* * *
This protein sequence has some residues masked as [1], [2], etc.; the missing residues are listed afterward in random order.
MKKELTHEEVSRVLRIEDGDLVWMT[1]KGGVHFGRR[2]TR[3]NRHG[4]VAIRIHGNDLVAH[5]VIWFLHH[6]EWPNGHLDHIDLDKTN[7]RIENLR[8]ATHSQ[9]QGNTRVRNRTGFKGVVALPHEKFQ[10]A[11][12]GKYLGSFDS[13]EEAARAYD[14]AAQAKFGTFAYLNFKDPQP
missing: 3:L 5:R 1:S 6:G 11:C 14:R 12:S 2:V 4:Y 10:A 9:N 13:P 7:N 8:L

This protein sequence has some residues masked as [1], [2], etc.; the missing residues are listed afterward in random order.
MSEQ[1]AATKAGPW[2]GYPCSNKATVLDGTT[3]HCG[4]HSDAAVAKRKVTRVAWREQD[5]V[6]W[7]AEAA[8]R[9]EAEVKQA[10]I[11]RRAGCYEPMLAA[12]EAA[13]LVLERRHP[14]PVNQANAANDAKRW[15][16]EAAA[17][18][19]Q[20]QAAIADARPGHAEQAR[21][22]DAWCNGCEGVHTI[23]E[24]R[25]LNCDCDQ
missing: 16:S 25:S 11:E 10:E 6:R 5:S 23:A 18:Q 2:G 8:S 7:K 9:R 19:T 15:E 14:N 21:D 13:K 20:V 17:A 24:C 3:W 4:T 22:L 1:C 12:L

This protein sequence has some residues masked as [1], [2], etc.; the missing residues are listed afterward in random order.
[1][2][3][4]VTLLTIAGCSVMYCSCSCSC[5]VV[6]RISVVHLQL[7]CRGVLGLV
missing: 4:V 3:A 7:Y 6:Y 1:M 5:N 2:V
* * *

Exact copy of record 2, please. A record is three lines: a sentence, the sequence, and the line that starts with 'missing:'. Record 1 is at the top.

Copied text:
This protein sequence has some residues masked as [1], [2], etc.; the missing residues are listed afterward in random order.
MSEQ[1]AATKAGPW[2]GYPCSNKATVLDGTT[3]HCG[4]HSDAAVAKRKVTRVAWREQD[5]V[6]W[7]AEAA[8]R[9]EAEVKQA[10]I[11]RRAGCYEPMLAA[12]EAA[13]LVLERRHP[14]PVNQANAANDAKRW[15][16]EAAA[17][18][19]Q[20]QAAIADARPGHAEQAR[21][22]DAWCNGCEGVHTI[23]E[24]R[25]LNCDCDQ
missing: 16:S 25:S 11:E 10:E 6:R 5:S 23:A 18:Q 2:G 8:S 7:K 9:R 19:T 15:E 14:N 21:D 13:K 20:V 17:A 24:C 3:W 4:T 22:L 1:C 12:L